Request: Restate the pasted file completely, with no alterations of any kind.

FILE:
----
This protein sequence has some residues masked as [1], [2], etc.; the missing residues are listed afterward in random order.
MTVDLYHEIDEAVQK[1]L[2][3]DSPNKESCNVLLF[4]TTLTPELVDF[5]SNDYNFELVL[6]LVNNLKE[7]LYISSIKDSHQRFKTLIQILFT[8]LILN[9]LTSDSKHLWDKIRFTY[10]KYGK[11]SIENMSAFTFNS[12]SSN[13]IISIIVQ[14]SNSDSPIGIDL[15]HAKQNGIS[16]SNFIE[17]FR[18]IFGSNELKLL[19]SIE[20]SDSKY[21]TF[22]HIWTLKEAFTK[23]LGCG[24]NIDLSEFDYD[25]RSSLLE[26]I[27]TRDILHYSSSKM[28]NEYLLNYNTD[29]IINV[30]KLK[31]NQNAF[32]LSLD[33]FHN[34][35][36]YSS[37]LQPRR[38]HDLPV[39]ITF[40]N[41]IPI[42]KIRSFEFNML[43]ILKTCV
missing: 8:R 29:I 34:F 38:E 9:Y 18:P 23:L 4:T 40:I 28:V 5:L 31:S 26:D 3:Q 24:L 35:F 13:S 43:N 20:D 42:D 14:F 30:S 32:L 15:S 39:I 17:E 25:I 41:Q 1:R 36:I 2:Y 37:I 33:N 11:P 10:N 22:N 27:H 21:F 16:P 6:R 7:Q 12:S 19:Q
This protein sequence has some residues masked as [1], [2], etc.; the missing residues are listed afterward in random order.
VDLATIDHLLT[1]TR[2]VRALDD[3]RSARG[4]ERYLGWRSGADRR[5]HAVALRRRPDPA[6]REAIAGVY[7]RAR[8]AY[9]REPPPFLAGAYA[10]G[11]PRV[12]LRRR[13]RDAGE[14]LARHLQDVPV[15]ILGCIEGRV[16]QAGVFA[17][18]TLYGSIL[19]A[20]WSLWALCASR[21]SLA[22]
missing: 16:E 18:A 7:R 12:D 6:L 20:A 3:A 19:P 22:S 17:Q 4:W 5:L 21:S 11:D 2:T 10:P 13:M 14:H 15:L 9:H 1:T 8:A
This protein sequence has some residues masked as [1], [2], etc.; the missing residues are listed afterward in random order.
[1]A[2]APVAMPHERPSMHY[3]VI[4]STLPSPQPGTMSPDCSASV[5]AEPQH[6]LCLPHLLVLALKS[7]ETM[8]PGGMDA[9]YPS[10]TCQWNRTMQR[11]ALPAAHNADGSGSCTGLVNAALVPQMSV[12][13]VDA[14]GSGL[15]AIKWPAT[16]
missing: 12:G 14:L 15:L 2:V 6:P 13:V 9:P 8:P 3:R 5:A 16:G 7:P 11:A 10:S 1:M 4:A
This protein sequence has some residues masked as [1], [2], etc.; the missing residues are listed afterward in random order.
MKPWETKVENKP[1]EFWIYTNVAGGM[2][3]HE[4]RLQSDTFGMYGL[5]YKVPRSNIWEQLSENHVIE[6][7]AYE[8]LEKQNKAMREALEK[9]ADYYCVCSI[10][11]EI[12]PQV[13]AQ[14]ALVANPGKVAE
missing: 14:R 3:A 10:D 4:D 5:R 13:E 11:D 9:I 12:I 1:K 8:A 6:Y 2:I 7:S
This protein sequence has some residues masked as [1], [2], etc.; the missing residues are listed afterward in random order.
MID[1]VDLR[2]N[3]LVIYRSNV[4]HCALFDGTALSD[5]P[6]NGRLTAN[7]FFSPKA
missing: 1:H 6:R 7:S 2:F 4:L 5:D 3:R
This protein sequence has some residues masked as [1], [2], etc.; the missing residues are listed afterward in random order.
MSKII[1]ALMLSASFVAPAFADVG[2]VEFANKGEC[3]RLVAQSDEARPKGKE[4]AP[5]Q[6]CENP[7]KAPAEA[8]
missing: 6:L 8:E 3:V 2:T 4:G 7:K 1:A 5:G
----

This protein sequence has some residues masked as [1], [2], etc.; the missing residues are listed afterward in random order.
MTVDLYHEIDEAVQK[1]L[2][3]DSPNKESCNVLLF[4]TTLTPELVDF[5]SNDYNFELVL[6]LVNNLKE[7]LYISSIKDSHQRFKTLIQILFT[8]LILN[9]LTSDSKHLWDKIRFTY[10]KYGK[11]SIENMSAFTFNS[12]SSN[13]IISIIVQ[14]SNSDSPIGIDL[15]HAKQNGIS[16]SNFIE[17]FR[18]IFGSNELKLL[19]SIE[20]SDSKY[21]TF[22]HIWTLKEAFTK[23]LGCG[24]NIDLSEFDYD[25]RSSLLE[26]I[27]TRDILHYSSSKM[28]NEYLLNYNTD[29]IINV[30]KLK[31]NQNAF[32]LSLD[33]FHN[34][35][36]YSS[37]LQPRR[38]HDLPV[39]ITF[40]N[41]IPI[42]KIRSFEFNML[43]ILKTCV
missing: 8:R 29:I 34:F 38:E 9:Y 18:P 23:L 4:T 40:I 28:V 5:L 31:S 26:D 3:Q 24:L 35:F 13:S 43:N 20:D 42:D 14:F 30:S 32:L 15:S 39:I 17:E 25:I 41:Q 1:R 36:I 2:Y 37:I 33:N 11:P 10:N 22:N 27:H 21:F 16:P 6:R 7:Q 12:S 19:Q
This protein sequence has some residues masked as [1], [2], etc.; the missing residues are listed afterward in random order.
VDLATIDHLLT[1]TR[2]VRALDD[3]RSARG[4]ERYLGWRSGADRR[5]HAVALRRRPDPA[6]REAIAGVY[7]RAR[8]AY[9]REPPPFLAGAYA[10]G[11]PRV[12]LRRR[13]RDAGE[14]LARHLQDVPV[15]ILGCIEGRV[16]QAGVFA[17][18]TLYGSIL[19]A[20]WSLWALCASR[21]SLA[22]
missing: 16:E 18:A 7:R 12:D 6:L 20:A 3:A 19:P 22:S 17:Q 4:W 5:L 21:S 11:D 2:T 10:P 13:M 14:H 15:L 9:H 1:T 8:A
This protein sequence has some residues masked as [1], [2], etc.; the missing residues are listed afterward in random order.
[1]A[2]APVAMPHERPSMHY[3]VI[4]STLPSPQPGTMSPDCSASV[5]AEPQH[6]LCLPHLLVLALKS[7]ETM[8]PGGMDA[9]YPS[10]TCQWNRTMQR[11]ALPAAHNADGSGSCTGLVNAALVPQMSV[12][13]VDA[14]GSGL[15]AIKWPAT[16]
missing: 12:G 14:L 15:L 2:V 6:P 13:V 9:P 8:P 3:R 5:A 16:G 7:P 11:A 10:S 1:M 4:A
This protein sequence has some residues masked as [1], [2], etc.; the missing residues are listed afterward in random order.
MKPWETKVENKP[1]EFWIYTNVAGGM[2][3]HE[4]RLQSDTFGMYGL[5]YKVPRSNIWEQLSENHVIE[6][7]AYE[8]LEKQNKAMREALEK[9]ADYYCVCSI[10][11]EI[12]PQV[13]AQ[14]ALVANPGKVAE
missing: 14:R 3:A 10:D 4:D 5:R 13:E 11:D 9:I 12:I 1:K 8:A 6:Y 2:I 7:S
This protein sequence has some residues masked as [1], [2], etc.; the missing residues are listed afterward in random order.
MID[1]VDLR[2]N[3]LVIYRSNV[4]HCALFDGTALSD[5]P[6]NGRLTAN[7]FFSPKA
missing: 1:H 6:R 7:S 2:F 4:L 5:D 3:R
This protein sequence has some residues masked as [1], [2], etc.; the missing residues are listed afterward in random order.
MSKII[1]ALMLSASFVAPAFADVG[2]VEFANKGEC[3]RLVAQSDEARPKGKE[4]AP[5]Q[6]CENP[7]KAPAEA[8]
missing: 6:L 8:E 3:V 2:T 4:G 7:K 1:A 5:G